Orpic, the nation’s refining and petrochemicals flagship, has set up a dedicated unit to market the prodigious volumes of polymers that will come on stream when its $6.4 billion Liwa Plastics Industrial Complex (LPIC) is operational by the late 2019.
Orpic’s polymer output, comprising polypropylene and polyethylene, is projected to surge to 1.4 million tonnes per annum from 2020, up from 340,000 tonnes currently. Finding domestic, regional and international markets for this output is a key part of the recently established outfit’s remit, according to Gilles Rochas (pictured), General Manager — Polymer Marketing, Orpic.
Presenting at the 2nd Oman Downstream Exhibition & Conference (ODEC), Rochas said the availability of polymer feedstock in such abundant quantities has the potential to spawn the growth of a lucrative polymer processing sector in the Sultanate.
“There is great potential to further develop the downstream industry by unlocking opportunities in plastics conversion in Oman,” the executive said. “We hope that a good portion of this new output from Orpic can be consumed in the Sultanate because, further we go down the value chain, the more value we can create from downstream processing.”
Rochas foresees the potential for an exponential growth in the plastics conversion industry in the Sultanate if the uptake of locally produced polymers can be boosted. Around 44 plastics conversion units are currently in operation in the Sultanate, versus over 90 in Bahrain and 500 in the UAE.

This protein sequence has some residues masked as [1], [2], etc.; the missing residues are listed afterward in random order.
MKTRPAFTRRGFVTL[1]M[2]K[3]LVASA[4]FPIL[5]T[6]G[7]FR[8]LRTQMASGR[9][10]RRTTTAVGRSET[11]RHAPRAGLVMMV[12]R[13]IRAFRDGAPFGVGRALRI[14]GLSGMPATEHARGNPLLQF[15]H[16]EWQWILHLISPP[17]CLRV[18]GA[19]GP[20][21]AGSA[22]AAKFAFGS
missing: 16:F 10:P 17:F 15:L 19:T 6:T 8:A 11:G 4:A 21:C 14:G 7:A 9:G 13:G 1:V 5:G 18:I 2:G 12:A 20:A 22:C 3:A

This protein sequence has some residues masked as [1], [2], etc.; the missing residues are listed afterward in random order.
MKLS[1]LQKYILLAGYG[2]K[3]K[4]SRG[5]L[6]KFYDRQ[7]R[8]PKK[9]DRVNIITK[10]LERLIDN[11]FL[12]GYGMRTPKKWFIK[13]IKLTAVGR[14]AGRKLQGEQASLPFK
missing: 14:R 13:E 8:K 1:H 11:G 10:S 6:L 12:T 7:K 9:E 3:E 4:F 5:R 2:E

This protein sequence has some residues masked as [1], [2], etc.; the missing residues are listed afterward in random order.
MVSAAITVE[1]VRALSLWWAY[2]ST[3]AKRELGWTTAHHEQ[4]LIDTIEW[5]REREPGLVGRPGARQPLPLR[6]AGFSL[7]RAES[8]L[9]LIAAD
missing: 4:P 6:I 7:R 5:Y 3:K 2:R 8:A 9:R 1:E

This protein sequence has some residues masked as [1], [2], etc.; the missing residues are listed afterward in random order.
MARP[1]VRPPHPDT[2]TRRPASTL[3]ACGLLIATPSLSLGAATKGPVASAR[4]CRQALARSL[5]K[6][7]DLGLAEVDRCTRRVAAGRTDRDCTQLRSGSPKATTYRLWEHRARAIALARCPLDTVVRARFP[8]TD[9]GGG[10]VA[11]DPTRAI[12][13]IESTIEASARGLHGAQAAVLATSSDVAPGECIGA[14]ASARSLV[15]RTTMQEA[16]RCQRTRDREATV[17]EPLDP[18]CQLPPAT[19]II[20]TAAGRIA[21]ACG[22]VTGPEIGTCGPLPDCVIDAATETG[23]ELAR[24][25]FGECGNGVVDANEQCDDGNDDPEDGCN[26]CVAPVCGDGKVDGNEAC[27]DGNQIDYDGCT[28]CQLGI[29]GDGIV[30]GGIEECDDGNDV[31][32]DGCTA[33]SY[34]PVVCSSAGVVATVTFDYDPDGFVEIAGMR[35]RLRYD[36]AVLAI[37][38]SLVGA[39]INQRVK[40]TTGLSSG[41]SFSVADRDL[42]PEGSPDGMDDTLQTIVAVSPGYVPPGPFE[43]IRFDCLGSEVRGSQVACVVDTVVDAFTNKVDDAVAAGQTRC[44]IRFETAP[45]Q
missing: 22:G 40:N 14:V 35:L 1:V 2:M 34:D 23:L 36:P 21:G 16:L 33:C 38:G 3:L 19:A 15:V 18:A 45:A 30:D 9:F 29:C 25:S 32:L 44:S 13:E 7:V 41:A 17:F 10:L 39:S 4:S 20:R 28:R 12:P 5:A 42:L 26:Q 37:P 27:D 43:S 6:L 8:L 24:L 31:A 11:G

The goal, he said, is to create new markets for polymer based products and thereby drive demand for polymers. One such market opportunity that can be suitably exploited concerns the potential to replace imported plastic-based goods with locally made substitutes. Much of the plastic furniture, household products, packaging material, containers, and so on, that are consumed in the region are sourced from overseas markets. Replacing them with locally manufactured goods made from polymers opens up a huge market, he said.
Also promising is the potential to replace conventional materials with polymer-processed products. This includes metal and wooden furniture, PVC and GRP products, metal pipes, paper bags and wooden pallets — all of which can be made from polymers, said Rochas.
‘Smart packaging’ of the kind used in medical supplies, as well as polymer-based innovative materials have strong market potential. Equally prospective is the potential for new applications using polymers in the production of hygiene products, PE and PP compounds, insulation foams, and related goods.
Significant, job opportunities associated with a flourishing downstream plastics conversion industry are immense, according to the executive. “For every job in the polymer industry, four jobs can be created in the polymer processing sector,” he added.